Neurons grafted into the brain of a patient with Parkinsons disease fourteen years ago have developed Lewy body pathology, the defining pathology for the disease, according to research by Jeffrey H. Kordower, PhD, and associates and published in the April 6 issue of Nature Medicine.
The finding suggest that Parkinsons disease is an ongoing process that can affect cells grafted into the brain in the same way the disease affects host dopamine neurons in the substantia nigra of the brain, according to Kordower, who is the lead author of the study and a neuroscientist at Rush University Medical Center.
These findings give us a bit of pause for the value of cell replacement strategy for Parkinsons disease, said Kordower. We still need to vigorously investigate this approach among the full armament of surgically-delivered Parkinsons disease therapies. While it is not clear to us whether the same fate would befall stem cell grafts, the next generation of cell replacement procedures, this study does suggest that grafted cells can be affected by the disease process.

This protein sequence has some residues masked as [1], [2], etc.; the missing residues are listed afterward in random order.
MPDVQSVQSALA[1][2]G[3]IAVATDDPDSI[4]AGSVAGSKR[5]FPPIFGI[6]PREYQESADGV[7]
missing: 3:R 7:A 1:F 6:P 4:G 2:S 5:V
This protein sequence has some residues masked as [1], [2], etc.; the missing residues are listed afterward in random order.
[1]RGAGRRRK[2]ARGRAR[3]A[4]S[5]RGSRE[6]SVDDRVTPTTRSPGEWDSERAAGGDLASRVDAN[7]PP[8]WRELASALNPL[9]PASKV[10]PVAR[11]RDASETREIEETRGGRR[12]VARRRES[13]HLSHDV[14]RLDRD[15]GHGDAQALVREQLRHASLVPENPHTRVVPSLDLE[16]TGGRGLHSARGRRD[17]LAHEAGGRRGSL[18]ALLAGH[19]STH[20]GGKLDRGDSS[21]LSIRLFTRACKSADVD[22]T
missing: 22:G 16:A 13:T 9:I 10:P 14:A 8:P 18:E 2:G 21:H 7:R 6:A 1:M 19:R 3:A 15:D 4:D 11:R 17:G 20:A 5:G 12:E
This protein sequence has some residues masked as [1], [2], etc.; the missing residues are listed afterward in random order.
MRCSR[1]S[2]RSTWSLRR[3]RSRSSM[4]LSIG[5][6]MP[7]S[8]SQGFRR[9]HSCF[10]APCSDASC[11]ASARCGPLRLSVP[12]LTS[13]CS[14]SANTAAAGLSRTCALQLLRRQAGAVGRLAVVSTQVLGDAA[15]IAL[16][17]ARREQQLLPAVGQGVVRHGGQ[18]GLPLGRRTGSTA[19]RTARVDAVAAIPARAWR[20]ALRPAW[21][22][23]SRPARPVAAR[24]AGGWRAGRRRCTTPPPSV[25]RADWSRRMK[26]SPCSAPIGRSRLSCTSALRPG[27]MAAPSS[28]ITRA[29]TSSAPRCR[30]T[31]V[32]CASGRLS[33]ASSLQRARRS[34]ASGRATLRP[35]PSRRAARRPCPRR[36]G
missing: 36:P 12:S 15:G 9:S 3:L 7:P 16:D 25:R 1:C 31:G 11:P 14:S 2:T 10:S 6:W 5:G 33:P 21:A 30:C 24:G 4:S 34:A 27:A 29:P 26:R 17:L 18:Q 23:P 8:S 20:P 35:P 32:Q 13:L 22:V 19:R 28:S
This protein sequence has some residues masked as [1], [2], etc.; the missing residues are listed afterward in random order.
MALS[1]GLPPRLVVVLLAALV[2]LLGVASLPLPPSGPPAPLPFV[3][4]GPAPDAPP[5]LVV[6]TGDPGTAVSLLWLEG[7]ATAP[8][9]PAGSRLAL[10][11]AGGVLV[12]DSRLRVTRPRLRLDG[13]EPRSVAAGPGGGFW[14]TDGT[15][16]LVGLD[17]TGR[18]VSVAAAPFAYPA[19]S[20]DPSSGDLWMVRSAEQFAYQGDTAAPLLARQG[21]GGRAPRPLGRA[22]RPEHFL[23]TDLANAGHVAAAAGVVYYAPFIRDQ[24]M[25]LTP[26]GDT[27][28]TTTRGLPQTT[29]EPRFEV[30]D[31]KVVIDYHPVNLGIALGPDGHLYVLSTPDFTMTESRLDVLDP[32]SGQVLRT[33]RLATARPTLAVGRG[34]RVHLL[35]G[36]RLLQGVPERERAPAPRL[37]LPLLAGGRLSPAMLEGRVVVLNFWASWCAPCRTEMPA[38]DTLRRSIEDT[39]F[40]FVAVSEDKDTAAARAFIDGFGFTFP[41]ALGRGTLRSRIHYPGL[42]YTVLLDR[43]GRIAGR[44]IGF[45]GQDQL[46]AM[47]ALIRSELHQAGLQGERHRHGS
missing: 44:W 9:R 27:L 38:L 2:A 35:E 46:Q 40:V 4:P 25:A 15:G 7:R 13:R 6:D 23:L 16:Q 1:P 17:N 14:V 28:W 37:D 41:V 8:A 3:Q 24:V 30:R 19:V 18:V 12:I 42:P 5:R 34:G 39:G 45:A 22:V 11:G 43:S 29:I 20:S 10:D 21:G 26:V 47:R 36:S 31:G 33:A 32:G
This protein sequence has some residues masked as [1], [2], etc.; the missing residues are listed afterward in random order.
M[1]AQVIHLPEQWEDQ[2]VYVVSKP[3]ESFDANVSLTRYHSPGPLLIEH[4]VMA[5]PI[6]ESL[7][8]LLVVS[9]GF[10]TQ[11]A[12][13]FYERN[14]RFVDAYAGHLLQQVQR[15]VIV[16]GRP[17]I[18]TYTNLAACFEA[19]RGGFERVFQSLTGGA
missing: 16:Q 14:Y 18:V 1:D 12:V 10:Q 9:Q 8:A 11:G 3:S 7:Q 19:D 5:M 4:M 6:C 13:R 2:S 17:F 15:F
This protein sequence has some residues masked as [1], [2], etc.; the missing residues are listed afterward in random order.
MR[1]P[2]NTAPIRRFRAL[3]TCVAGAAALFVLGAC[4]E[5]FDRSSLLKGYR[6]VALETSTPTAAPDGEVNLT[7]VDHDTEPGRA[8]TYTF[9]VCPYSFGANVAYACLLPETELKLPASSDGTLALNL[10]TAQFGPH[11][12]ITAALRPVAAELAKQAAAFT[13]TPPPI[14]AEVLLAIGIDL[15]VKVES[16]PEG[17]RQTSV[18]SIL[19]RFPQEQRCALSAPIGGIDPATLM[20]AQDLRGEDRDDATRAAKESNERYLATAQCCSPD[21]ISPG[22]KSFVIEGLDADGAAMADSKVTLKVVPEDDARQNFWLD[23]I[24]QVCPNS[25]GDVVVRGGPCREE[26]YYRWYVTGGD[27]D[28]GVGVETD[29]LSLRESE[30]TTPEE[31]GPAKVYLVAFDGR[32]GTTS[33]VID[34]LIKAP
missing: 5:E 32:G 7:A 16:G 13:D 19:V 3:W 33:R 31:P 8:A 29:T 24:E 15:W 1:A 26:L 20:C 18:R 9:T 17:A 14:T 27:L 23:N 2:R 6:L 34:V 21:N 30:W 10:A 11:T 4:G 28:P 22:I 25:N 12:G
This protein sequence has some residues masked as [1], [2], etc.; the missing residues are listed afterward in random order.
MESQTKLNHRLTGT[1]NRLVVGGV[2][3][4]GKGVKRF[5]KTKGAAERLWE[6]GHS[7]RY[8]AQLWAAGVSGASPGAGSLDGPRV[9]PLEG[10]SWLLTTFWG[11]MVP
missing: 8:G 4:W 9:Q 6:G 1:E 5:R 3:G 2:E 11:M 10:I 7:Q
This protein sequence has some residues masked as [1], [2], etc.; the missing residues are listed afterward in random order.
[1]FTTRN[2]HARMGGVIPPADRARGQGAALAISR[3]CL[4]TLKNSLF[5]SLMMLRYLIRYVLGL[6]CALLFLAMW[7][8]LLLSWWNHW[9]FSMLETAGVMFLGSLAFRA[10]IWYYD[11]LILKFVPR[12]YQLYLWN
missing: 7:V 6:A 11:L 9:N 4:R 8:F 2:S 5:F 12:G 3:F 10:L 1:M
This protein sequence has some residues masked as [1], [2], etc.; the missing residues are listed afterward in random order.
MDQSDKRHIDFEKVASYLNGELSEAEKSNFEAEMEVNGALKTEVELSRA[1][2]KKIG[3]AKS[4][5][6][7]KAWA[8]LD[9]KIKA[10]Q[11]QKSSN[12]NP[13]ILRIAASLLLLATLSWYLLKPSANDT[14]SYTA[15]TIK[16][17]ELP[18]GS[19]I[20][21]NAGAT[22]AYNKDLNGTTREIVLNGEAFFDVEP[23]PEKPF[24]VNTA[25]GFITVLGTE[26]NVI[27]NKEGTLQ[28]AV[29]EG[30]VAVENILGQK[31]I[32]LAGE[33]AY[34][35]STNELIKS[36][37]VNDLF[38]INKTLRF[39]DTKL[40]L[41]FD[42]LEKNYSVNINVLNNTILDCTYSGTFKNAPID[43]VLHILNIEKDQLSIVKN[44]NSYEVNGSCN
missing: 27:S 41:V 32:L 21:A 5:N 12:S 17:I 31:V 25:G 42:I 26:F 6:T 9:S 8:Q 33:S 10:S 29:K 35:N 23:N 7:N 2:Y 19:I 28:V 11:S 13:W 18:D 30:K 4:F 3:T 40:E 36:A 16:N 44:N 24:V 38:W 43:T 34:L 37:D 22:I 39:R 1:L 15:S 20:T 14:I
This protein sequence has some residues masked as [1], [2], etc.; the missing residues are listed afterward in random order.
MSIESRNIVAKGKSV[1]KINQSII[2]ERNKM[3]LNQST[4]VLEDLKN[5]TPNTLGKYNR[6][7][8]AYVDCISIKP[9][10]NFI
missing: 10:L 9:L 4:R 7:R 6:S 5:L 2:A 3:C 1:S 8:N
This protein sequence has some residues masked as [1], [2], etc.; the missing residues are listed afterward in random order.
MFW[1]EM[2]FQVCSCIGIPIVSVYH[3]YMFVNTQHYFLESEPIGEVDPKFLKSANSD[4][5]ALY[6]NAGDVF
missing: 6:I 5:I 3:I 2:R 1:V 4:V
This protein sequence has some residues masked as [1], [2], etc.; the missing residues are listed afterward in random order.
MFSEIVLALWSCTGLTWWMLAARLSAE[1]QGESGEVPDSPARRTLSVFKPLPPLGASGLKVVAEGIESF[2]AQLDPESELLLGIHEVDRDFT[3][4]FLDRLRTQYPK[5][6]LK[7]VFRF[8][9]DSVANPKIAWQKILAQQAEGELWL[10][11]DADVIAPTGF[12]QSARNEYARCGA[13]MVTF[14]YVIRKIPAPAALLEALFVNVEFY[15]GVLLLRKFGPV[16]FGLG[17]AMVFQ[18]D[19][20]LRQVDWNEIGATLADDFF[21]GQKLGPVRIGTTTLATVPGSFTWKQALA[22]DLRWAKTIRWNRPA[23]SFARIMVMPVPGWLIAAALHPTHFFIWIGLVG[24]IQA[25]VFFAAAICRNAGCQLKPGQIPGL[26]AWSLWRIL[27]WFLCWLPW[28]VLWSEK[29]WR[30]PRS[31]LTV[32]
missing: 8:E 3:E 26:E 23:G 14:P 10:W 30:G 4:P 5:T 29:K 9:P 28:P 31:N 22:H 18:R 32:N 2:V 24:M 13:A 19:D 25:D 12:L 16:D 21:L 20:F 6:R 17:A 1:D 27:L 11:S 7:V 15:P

The collaborative research study described in the article involves Rush, Mt. Sinai School of Medicine, New York, and the University of South Florida, Tampa, In it, individuals with Parkinsons disease received fetal cell transplants to reverse the loss in the brain of striatal dopamine.
The individual described in this article was a woman with a 22-year history of Parkinsons disease who underwent transplantation in 1993. After transplantation she experienced improvements in disease symptoms as measured by the Unified Parkinson Disease Rating Scale (UPDRS) and required substantially lower doses of antiparkinsonian medications. Her UPDRS scores remained improved into1997, but by 2004, she experienced progressive worsening of Parkinsons disease symptoms. She died in 2007 and her brain and that of two other patients in the study were comprehensively processed and analyzed. She h
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Rush University Medical Center